-1 ( +1 / -2 )

Romance is not dead in Japan. "Boy Love," Yaoi manga are extremely popular with heterosexual woman in Japan. They are waiting to be romanced, not picked up. If there are heterosexual or other men in Japan wanting to find someone to spend their lives meaningfully with, but unsure how to approach romance, they should start reading Yaoi manga to pick up ideas.

-3 ( +1 / -4 )

@jime In western countries woman generally do not "marry down." A female doctor is unlikely to marry a male orderly but a male doctor is much more likely to marry a part time female hospital filing clerk. It is not that men are confused by equal strong woman, it is more a factor of equal strong woman not be willing to date anyone who they perceive to be beneath them.

It doesn't hold quite as true in Japan though.

3 ( +4 / -1 )

Correlation does not imply causation but marriage, or long term relationship status, is highly correlated to income. Higher income folks who make over $100,000 a year, which is not that high for anyone with a useful education or skill to achieve in rich countries are much more likely to be married or in a long term relationship than people who earn $60,000. Tell me your marriage status, and I know how much money you make.

-5 ( +0 / -5 )

proxyToday 03:58 am JST

Romance is not dead in Japan. "Boy Love," Yaoi manga are extremely popular with heterosexual woman in Japan. They are waiting to be romanced, not picked up. If there are heterosexual or other men in Japan wanting to find someone to spend their lives meaningfully with, but unsure how to approach romance, they should start reading Yaoi manga to pick up ideas.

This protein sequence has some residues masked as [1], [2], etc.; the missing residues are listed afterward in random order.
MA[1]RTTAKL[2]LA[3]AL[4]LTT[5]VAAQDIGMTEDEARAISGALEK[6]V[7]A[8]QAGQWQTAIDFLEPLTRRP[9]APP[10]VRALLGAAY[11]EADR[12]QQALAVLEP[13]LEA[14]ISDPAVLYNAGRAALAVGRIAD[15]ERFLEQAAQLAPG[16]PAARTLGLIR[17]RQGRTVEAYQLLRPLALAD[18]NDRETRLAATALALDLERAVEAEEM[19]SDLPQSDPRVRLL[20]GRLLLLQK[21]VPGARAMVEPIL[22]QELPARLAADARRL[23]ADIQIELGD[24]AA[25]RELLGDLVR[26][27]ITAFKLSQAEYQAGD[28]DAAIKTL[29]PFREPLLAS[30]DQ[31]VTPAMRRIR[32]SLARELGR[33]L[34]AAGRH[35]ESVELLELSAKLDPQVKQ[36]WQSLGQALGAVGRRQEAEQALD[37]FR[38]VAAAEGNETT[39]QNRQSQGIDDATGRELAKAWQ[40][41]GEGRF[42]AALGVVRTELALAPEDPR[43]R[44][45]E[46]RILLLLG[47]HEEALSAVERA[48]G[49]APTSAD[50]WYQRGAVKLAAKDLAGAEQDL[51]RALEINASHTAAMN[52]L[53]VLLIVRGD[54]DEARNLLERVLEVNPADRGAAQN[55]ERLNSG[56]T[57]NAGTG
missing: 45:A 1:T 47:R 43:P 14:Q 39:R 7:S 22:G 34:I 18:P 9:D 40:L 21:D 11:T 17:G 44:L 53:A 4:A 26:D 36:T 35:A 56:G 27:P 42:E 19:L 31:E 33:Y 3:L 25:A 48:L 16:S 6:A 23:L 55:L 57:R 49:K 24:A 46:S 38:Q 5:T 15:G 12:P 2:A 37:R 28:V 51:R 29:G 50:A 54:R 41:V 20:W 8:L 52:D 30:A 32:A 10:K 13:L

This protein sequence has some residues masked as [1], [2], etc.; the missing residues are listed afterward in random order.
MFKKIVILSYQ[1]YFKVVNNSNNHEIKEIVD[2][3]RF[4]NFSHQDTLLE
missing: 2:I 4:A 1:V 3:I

Yeah, no. I will assert that is not healthy for heterosexual men. Particularly if it is non-consensual, but that should be true of any orientation.

-2 ( +0 / -2 )

@TaiwanIsNotChina

Love and romance are love and romance. Reading "Boy Love" mange will not make straight men go gay.

1 ( +2 / -1 )

It is really sad and strange. Small children are happy, should inspire people to get married, have children, enjoy family life. I had a brother and a sister. My first wife had brothers and sister, we had 3 boys, all grown up adults now, 2 are married. There in Brazil is normal to get married and have children, this does not seem to be common here in Japan, so, the population is declining, more people are dying than being born, very sad. There should be proactive actions by the top management of public and private organizations to create events for single people to meet each other, to socialize, to get together, to have quality time. These social interaction opportunities would be essential to revert this negative situation of individuals growing alone and not building families.

3 ( +3 / -0 )